Evaluation of Driver Distraction during Mobile Phone Interaction with the 511 Information System
Started: February, 2004 Ended: December, 2004 Project ID #425452 Status: Completed
This research project has three primary objectives: • To collect empirical data addressing driver distraction while using two common mobile phone interfaces in rural and urban traffic, • To collect empirical data addressing the usability of the 511 information system while being accessed by mobile telephone from a moving vehicle, • To provide an initial shakedown study for the WTI driving simulation laboratory and an early research success on what will be a high-visibility topic.
A significant body of research has indicated that the use of hand-held cellular phones in moving vehicles can create a dangerous distraction to drivers in urban areas. Cellular phones with headphone interfaces may create a lesser, but still significant distraction. No research has yet explored the use of these phones by drivers on less congested rural roads where the driver's workload is lower. The national "511" highway information system is heavily used by drivers, especially during inclement weather, to plan and replan their trips. While the system can be accessed by most telephones and authorities agree that users should call from home or from the roadside, a primary user group includes drivers who will access the system while driving on the roads. Few studies have explored the usability of the 511 user interface; we could find no published studies that have investigated the usability of 511 in the context of a mobile phone user who has the added workload of driving a vehicle.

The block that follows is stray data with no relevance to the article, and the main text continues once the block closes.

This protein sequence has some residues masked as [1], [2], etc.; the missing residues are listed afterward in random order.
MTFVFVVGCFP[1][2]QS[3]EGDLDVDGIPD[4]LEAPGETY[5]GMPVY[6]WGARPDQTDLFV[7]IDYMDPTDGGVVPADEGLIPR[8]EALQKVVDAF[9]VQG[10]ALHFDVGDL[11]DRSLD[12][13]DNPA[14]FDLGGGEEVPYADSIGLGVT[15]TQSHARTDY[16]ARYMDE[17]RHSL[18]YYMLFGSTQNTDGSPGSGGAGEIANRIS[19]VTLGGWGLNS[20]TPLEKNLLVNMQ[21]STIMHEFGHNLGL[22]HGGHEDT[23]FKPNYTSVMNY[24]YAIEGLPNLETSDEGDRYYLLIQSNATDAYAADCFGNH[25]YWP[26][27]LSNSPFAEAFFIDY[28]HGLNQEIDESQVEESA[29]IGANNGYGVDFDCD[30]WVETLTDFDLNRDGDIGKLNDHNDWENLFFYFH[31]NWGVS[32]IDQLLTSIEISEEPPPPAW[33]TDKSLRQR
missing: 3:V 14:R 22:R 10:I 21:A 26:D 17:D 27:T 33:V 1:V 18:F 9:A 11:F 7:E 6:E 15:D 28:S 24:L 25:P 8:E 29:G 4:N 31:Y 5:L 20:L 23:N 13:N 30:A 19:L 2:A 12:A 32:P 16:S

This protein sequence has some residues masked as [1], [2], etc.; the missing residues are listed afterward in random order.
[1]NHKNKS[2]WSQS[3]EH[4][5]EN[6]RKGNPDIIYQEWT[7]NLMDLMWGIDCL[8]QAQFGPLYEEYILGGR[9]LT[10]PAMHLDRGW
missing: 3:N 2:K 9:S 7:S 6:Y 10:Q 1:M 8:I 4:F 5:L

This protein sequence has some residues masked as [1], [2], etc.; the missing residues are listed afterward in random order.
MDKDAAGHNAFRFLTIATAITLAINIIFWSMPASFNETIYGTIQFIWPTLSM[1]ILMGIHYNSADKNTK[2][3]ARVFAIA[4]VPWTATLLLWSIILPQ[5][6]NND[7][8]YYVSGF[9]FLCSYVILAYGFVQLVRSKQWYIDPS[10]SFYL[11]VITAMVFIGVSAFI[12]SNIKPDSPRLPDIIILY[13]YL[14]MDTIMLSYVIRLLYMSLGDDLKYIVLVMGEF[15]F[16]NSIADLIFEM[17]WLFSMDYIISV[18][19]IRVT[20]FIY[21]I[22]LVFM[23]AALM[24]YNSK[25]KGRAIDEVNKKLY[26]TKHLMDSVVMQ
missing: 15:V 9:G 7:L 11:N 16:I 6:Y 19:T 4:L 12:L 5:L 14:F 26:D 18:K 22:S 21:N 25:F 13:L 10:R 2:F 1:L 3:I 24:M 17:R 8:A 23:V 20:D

Laura Stanley - PI
Robin Kline - Main External Contact
Files & Documents
Sponsors & Partners
- Research and Innovation Technology Administration (RITA) Sponsor